Native News Network Staff in Native Health. Discussion »
SAN FELIPE PUEBLO, NEW MEXICO The Notah Begay III Foundation, known commonly as NB3, in partnership with San Felipe Pueblo, Mobile Grocery, affectionately called "MoGro", and the Johns Hopkins Center for American Indian Health, launched a landmark initiative to increase access to healthy and affordable food for San Felipe Pueblo residents. MoGro, a grocery store on wheels, launched its first day of service within the heart of the San Felipe village on Tuesday.
MoGro's first customer was Veronica Esquibel, a San Felipe tribal member
The NB3 Foundation's project at San Felipe Pueblo is supported by the WK Kellogg Foundation and other state and national funders and partners.
More than 100 shoppers and residents came to support the launch and purchase a variety of healthy and affordable food. MoGro is part of a 2 year project to evaluate a multi-prong effort at San Felipe Pueblo to combat childhood obesity and type 2 diabetes by increasing access to healthy food, nutrition education, physical activity and youth leadership. The NB3 Foundation's goal for the project is to achieve evidence-based results to improve the health of San Felipe children and families and to achieve findings that can inform the development of model programming elsewhere in Indian Country.
MoGro's Opening Day
A multi-generational crowd began gathering before the MoGro truck opened its doors in the village of San Felipe. MoGro's first San Felipe customer was Veronica Esquibel. Veronica, a San Felipe tribal member, voiced that she had a great experience, approving of both the selection and prices.
“It saves me a 45 minute drive to Albuquerque,”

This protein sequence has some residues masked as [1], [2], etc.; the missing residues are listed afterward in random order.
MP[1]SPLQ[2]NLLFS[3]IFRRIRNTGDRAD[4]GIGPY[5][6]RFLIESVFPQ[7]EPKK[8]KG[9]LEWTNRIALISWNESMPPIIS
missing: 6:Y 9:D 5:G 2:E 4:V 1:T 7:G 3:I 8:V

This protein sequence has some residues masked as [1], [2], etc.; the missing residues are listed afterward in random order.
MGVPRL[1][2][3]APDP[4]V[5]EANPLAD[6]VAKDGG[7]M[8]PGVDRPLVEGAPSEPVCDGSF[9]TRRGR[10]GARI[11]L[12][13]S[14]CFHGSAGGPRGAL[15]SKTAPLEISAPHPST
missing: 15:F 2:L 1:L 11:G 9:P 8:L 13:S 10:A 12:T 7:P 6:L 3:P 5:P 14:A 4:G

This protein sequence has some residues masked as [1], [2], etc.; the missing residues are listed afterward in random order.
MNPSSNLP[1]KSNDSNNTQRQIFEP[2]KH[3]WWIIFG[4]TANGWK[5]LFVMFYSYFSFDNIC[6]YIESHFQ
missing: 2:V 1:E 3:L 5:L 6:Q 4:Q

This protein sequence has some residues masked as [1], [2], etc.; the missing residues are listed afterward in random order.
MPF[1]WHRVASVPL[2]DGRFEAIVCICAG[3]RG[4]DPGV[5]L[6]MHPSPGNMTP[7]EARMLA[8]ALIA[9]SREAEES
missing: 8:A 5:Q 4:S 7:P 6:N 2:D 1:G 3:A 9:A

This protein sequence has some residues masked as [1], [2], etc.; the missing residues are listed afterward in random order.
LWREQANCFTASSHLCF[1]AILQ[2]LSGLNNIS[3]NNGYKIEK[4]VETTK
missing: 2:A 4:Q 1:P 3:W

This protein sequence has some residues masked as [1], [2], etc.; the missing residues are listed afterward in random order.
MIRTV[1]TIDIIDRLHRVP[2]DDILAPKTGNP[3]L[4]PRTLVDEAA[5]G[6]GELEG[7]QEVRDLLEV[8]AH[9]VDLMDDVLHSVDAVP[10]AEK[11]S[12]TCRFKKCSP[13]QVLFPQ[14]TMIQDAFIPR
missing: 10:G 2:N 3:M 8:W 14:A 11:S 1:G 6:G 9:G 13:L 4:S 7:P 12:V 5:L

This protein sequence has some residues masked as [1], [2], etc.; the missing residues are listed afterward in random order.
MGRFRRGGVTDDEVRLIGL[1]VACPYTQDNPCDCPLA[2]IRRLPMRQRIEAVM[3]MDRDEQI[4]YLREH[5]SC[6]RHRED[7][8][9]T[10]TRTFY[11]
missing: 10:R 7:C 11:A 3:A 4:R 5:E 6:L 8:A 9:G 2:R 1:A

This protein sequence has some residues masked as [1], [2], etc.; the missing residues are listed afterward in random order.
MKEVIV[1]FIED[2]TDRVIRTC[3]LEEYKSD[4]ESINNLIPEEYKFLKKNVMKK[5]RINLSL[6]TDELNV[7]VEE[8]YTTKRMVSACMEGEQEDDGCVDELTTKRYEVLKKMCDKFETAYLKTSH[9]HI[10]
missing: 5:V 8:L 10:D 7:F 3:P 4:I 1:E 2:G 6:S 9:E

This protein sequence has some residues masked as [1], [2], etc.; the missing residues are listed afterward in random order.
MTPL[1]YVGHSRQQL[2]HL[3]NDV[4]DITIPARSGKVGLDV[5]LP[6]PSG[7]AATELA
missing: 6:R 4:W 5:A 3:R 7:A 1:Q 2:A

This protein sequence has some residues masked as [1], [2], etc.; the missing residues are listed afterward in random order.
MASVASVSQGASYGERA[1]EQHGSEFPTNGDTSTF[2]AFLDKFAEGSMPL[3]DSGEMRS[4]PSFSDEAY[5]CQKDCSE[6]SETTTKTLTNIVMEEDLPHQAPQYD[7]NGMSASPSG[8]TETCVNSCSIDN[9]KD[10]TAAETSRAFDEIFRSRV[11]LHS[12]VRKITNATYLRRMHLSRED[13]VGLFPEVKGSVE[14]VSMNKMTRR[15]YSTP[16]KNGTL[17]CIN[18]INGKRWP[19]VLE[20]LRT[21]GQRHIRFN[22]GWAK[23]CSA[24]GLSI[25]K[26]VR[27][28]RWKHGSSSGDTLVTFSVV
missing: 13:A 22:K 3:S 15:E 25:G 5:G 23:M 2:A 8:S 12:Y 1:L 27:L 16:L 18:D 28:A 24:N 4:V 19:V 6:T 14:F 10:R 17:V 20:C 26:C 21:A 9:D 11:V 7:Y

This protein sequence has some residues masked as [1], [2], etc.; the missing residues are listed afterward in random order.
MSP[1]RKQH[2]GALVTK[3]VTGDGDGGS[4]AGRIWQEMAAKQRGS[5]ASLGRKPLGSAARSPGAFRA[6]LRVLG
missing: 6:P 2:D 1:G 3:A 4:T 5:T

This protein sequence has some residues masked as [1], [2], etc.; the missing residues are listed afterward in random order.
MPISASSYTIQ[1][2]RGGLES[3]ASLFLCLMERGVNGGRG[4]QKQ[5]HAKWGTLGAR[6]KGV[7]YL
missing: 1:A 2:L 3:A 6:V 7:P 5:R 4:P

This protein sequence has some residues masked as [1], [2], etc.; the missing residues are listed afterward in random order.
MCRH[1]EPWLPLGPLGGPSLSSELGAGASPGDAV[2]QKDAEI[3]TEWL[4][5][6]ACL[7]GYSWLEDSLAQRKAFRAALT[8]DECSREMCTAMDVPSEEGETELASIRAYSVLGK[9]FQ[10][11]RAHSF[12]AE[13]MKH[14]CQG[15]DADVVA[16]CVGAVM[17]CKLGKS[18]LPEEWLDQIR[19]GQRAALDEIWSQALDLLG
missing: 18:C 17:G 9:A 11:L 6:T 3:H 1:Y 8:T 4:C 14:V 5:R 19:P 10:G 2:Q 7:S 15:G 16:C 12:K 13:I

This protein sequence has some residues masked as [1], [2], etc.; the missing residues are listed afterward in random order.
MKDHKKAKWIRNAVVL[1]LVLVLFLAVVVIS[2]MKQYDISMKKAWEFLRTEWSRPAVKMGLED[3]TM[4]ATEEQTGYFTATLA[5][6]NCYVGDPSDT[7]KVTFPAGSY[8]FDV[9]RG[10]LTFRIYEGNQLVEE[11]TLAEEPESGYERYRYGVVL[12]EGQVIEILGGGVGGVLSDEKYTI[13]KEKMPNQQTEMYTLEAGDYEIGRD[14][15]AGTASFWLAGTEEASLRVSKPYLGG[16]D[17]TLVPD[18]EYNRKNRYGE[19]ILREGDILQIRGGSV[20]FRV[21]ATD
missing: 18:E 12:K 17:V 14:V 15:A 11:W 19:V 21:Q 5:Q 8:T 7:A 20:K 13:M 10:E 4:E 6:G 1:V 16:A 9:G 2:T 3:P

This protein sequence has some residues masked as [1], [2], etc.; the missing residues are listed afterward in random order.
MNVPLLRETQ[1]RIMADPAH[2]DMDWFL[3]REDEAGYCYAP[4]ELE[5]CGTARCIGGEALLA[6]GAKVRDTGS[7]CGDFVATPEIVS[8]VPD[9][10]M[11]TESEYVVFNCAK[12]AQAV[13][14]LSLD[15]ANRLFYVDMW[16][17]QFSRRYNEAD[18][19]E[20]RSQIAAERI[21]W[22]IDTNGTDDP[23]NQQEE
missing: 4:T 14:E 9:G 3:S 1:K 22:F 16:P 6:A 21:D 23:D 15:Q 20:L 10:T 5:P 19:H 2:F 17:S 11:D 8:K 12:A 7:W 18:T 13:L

“This is very convenient for the community since it's closer to the village and within walking distance,”
Two other San Felipe residents, Shawn Chavez and Christine Tenorio, also shared their appreciation for MoGro and the benefit it will bring to community members who have limited means of transportation.
“It's a 2 hour trip to go into town to get groceries and not everybody has a car,”
said Chavez. Chavez also pointed out that the Pueblo's only convenience store has recently stopped accepting the government subsidized food program, SNAP.
“Since the store stopped taking SNAP, some people have nowhere to shop, especially if they don't have transportation, so it's good to have some products in town.”
“It's good for parents to bring their kids so they can pick out healthy food instead of bad food,”
“It is a landmark and historic day in our partnership with the Pueblo of San Felipe, MoGro and Johns Hopkins to make a difference in the health and lives of San Felipe children and families,”
stated Crystal Echo Hawk, Executive Director of the NB3 Foundation.
“The NB3 Foundation and our Founder, Notah Begay III, are committed to investing in innovative and evidence-based initiatives that can provide strategies and pathways to reduce the epidemics of childhood obesity and type 2 diabetes among all Native American children,”
explained Echo Hawk.
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posted June 22, 2012 7:20 am edt